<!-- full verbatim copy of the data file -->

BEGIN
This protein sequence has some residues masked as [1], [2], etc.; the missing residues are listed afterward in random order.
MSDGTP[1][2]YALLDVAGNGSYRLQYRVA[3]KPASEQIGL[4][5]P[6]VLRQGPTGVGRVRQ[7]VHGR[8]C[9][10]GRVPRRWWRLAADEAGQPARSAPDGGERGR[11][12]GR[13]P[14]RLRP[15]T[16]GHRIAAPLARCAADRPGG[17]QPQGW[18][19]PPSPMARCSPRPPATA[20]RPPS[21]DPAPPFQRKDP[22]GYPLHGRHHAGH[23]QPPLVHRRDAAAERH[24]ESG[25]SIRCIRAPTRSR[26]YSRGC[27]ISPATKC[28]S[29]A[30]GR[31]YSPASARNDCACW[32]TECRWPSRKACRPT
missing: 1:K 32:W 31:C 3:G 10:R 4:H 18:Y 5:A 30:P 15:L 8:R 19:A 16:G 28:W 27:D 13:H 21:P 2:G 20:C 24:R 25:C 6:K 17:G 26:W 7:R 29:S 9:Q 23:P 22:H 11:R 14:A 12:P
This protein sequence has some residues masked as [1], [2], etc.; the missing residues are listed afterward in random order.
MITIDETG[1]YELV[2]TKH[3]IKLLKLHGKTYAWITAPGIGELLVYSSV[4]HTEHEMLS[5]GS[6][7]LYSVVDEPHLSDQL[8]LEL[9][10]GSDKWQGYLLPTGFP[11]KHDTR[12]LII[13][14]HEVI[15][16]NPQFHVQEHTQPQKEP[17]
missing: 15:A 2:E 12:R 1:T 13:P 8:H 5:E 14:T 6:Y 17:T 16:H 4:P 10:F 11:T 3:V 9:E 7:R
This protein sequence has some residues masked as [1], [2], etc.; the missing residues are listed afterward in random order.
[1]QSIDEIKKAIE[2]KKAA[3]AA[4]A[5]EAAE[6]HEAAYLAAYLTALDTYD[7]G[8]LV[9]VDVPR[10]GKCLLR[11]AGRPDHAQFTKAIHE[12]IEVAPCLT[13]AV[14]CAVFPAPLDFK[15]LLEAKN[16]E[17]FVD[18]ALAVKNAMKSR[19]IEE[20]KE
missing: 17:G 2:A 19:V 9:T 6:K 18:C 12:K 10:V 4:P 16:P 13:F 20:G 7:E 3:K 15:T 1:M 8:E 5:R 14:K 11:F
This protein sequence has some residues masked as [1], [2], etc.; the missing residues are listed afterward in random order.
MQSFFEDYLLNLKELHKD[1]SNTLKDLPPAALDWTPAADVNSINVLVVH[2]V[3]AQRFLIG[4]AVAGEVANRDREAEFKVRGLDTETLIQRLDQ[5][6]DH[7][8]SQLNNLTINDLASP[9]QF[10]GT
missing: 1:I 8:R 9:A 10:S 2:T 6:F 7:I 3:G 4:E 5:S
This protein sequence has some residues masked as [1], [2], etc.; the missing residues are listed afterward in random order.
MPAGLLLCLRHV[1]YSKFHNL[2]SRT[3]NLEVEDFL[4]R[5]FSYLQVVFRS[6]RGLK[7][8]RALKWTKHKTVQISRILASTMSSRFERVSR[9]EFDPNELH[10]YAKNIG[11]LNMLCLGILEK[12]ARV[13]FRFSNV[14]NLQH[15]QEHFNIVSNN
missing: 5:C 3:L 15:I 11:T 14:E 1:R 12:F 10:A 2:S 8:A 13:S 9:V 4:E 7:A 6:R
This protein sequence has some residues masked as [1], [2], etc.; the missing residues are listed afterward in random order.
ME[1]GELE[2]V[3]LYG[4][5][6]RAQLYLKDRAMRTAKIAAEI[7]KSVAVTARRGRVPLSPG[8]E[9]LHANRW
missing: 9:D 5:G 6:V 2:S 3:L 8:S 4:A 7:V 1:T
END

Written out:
This protein sequence has some residues masked as [1], [2], etc.; the missing residues are listed afterward in random order.
MSDGTP[1][2]YALLDVAGNGSYRLQYRVA[3]KPASEQIGL[4][5]P[6]VLRQGPTGVGRVRQ[7]VHGR[8]C[9][10]GRVPRRWWRLAADEAGQPARSAPDGGERGR[11][12]GR[13]P[14]RLRP[15]T[16]GHRIAAPLARCAADRPGG[17]QPQGW[18][19]PPSPMARCSPRPPATA[20]RPPS[21]DPAPPFQRKDP[22]GYPLHGRHHAGH[23]QPPLVHRRDAAAERH[24]ESG[25]SIRCIRAPTRSR[26]YSRGC[27]ISPATKC[28]S[29]A[30]GR[31]YSPASARNDCACW[32]TECRWPSRKACRPT
missing: 1:K 32:W 31:C 3:G 10:R 4:H 18:Y 5:A 30:P 15:L 8:R 19:A 16:G 28:W 27:D 13:H 21:P 2:G 20:C 24:R 25:C 6:K 17:G 26:W 7:R 29:S 9:Q 23:P 22:H 11:R 14:A 12:P
This protein sequence has some residues masked as [1], [2], etc.; the missing residues are listed afterward in random order.
MITIDETG[1]YELV[2]TKH[3]IKLLKLHGKTYAWITAPGIGELLVYSSV[4]HTEHEMLS[5]GS[6][7]LYSVVDEPHLSDQL[8]LEL[9][10]GSDKWQGYLLPTGFP[11]KHDTR[12]LII[13][14]HEVI[15][16]NPQFHVQEHTQPQKEP[17]
missing: 15:A 2:E 12:R 1:T 13:P 8:H 5:E 14:T 6:Y 17:T 16:H 4:P 10:F 11:T 3:V 9:E 7:R
This protein sequence has some residues masked as [1], [2], etc.; the missing residues are listed afterward in random order.
[1]QSIDEIKKAIE[2]KKAA[3]AA[4]A[5]EAAE[6]HEAAYLAAYLTALDTYD[7]G[8]LV[9]VDVPR[10]GKCLLR[11]AGRPDHAQFTKAIHE[12]IEVAPCLT[13]AV[14]CAVFPAPLDFK[15]LLEAKN[16]E[17]FVD[18]ALAVKNAMKSR[19]IEE[20]KE
missing: 17:G 2:A 19:V 9:T 6:K 18:C 12:K 10:V 4:P 16:P 13:F 20:G 7:E 3:K 15:T 1:M 8:E 5:R 14:K 11:F
This protein sequence has some residues masked as [1], [2], etc.; the missing residues are listed afterward in random order.
MQSFFEDYLLNLKELHKD[1]SNTLKDLPPAALDWTPAADVNSINVLVVH[2]V[3]AQRFLIG[4]AVAGEVANRDREAEFKVRGLDTETLIQRLDQ[5][6]DH[7][8]SQLNNLTINDLASP[9]QF[10]GT
missing: 1:I 8:R 9:A 10:S 2:T 6:F 7:I 3:G 4:E 5:S
This protein sequence has some residues masked as [1], [2], etc.; the missing residues are listed afterward in random order.
MPAGLLLCLRHV[1]YSKFHNL[2]SRT[3]NLEVEDFL[4]R[5]FSYLQVVFRS[6]RGLK[7][8]RALKWTKHKTVQISRILASTMSSRFERVSR[9]EFDPNELH[10]YAKNIG[11]LNMLCLGILEK[12]ARV[13]FRFSNV[14]NLQH[15]QEHFNIVSNN
missing: 5:C 3:L 15:I 11:T 14:E 1:R 12:F 10:A 2:S 8:A 13:S 9:V 4:E 7:A 6:R
This protein sequence has some residues masked as [1], [2], etc.; the missing residues are listed afterward in random order.
ME[1]GELE[2]V[3]LYG[4][5][6]RAQLYLKDRAMRTAKIAAEI[7]KSVAVTARRGRVPLSPG[8]E[9]LHANRW
missing: 9:D 5:G 6:V 2:S 3:L 8:S 4:A 7:V 1:T